Gospel-declaration (ministry) and gospel-demonstration (mission) flow together and support one another.
By Anthony Mullins, US Regional Director
During my time as pastor of Grace Communion Hickory, my wife, Elizabeth, (who served as our Love Avenue champion) would give a “Neighborhood Update” talk to the congregation during the Sunday worship gathering. It was a chance for her to share how we as individuals and collectively as a church could be a blessing to our surrounding community and neighbors. One Sunday she caught my attention with this profoundly thoughtful statement, and I paraphrase, “Yes, we want to give bread to those who are hungry, but we also want to alert them to the Bread of Life.” Amen! As a congregation, we certainly wanted to serve people who had immediate physical needs but not without alerting them to Jesus, the ultimate provider. It was our attempt to be gospel-focused with our participation in God’s mission to the world.
Since we have been sent in the power of the Holy Spirit to bear witness to Jesus and his emerging kingdom (Acts 1:8), we would do well to be vigilant to remain gospel-focused in our missional efforts. I recently read the book The Shape of Practical Theology in a Grace Communion Seminary course. The author, Ray S. Anderson, made a bold statement when he wrote, “There are forms of ministry which appear to be comforting and even reconciling, but if they do not reveal Christ, these ministries are not of God.” From the author’s perspective, God has decisively acted in Jesus Christ for our salvation and continues to act in the world, by the Spirit, and through his witness-bearers (you and me) by revealing Jesus Christ in word and deed. There are many therapeutic efforts and random acts of kindness being done in the world, but Anderson argues that unless they point to Christ, it is ultimately not God’s work. That’s a challenging thought for me because I do believe being gracious and kind to people is an act of God, and yet I appreciate Anderson’s assertion to remain gospel focused.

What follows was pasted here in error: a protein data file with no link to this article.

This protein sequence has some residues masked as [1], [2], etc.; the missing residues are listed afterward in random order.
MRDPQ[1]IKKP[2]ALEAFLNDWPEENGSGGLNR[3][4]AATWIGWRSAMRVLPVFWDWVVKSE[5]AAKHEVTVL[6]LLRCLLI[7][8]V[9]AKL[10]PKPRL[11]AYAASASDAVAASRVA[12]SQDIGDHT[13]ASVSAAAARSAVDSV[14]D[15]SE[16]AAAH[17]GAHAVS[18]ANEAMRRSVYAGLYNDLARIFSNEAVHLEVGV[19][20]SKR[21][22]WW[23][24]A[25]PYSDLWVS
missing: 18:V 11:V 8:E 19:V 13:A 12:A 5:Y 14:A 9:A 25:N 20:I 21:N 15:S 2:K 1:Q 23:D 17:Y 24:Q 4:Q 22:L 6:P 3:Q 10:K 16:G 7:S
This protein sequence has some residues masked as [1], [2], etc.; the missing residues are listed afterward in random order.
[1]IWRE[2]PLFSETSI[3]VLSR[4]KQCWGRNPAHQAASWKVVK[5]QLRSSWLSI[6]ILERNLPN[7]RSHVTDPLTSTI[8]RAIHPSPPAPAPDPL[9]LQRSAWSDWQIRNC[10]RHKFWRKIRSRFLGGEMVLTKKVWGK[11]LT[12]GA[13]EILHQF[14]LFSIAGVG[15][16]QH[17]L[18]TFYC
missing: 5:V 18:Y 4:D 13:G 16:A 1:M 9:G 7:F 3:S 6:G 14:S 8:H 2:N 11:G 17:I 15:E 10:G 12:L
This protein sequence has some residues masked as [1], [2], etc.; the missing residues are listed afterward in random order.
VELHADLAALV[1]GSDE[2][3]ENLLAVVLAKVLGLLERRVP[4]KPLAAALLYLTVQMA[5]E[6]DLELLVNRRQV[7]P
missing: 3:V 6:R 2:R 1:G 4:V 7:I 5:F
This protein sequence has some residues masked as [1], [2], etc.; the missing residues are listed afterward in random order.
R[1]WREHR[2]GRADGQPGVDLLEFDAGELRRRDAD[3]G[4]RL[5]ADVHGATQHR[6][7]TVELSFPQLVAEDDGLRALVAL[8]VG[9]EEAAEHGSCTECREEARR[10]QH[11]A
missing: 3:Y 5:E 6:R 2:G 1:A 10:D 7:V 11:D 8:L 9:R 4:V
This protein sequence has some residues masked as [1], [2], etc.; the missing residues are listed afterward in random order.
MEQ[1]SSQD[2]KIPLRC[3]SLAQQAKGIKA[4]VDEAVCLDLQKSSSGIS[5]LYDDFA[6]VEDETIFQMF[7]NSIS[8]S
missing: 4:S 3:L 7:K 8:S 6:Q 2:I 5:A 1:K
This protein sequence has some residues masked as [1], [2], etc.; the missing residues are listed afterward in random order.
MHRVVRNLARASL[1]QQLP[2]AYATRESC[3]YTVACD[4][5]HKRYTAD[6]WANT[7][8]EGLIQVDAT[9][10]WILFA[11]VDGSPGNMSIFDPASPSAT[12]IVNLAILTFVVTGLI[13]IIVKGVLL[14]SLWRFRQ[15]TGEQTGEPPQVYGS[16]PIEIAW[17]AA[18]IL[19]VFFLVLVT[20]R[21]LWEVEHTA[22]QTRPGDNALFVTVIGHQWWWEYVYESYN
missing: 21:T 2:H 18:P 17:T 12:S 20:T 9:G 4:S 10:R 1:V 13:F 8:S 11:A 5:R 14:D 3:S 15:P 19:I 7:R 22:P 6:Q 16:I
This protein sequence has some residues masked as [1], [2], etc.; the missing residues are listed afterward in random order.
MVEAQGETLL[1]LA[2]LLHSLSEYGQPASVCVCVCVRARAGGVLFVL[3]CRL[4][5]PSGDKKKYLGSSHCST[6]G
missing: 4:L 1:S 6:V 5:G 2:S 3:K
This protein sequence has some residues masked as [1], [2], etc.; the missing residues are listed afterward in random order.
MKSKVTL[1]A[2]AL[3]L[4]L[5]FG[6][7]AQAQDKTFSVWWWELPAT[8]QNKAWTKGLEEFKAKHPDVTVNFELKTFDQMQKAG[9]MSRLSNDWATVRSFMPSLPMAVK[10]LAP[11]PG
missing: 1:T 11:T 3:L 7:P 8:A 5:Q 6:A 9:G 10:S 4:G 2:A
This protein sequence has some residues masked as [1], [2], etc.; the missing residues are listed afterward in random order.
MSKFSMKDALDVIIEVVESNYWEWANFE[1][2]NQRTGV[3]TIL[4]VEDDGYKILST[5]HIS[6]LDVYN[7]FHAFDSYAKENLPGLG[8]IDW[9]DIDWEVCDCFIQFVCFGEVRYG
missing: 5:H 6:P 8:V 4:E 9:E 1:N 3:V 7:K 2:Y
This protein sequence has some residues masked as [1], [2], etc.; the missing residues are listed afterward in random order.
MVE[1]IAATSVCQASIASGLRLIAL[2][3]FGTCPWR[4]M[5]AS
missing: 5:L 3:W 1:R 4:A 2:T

What does it mean to be gospel-focused in our missional efforts? I came across the following quote recently which effectively articulates a gospel-focused approach.
The gospel is not an idea.
It is not a belief.
It is not a favorite verse.
The gospel does not live in your church.
It cannot be written down in a simple message.
And it is not the sinner’s prayer.
The gospel is not a what.
It is not a how.
The gospel is a Who.
The gospel is literally the good news of Jesus.
Jesus is the Gospel.
– Carl Medearis, Speaking of Jesus
Jesus is the centrality of the good news, so to be gospel-focused is to fix our gaze on Jesus, to speak the life-giving words of Jesus, to embody the mercy and compassion of Jesus; it’s all about Jesus!
This is why gospel-declaration and gospel-demonstration flow together and support one another. It’s the word and deed, act and being together. So friends, let’s share bread with the hungry, let’s break bread with neighbors around our dinner tables, but let’s not forsake alerting people to the One who ultimately satisfies – Jesus, the bread of life!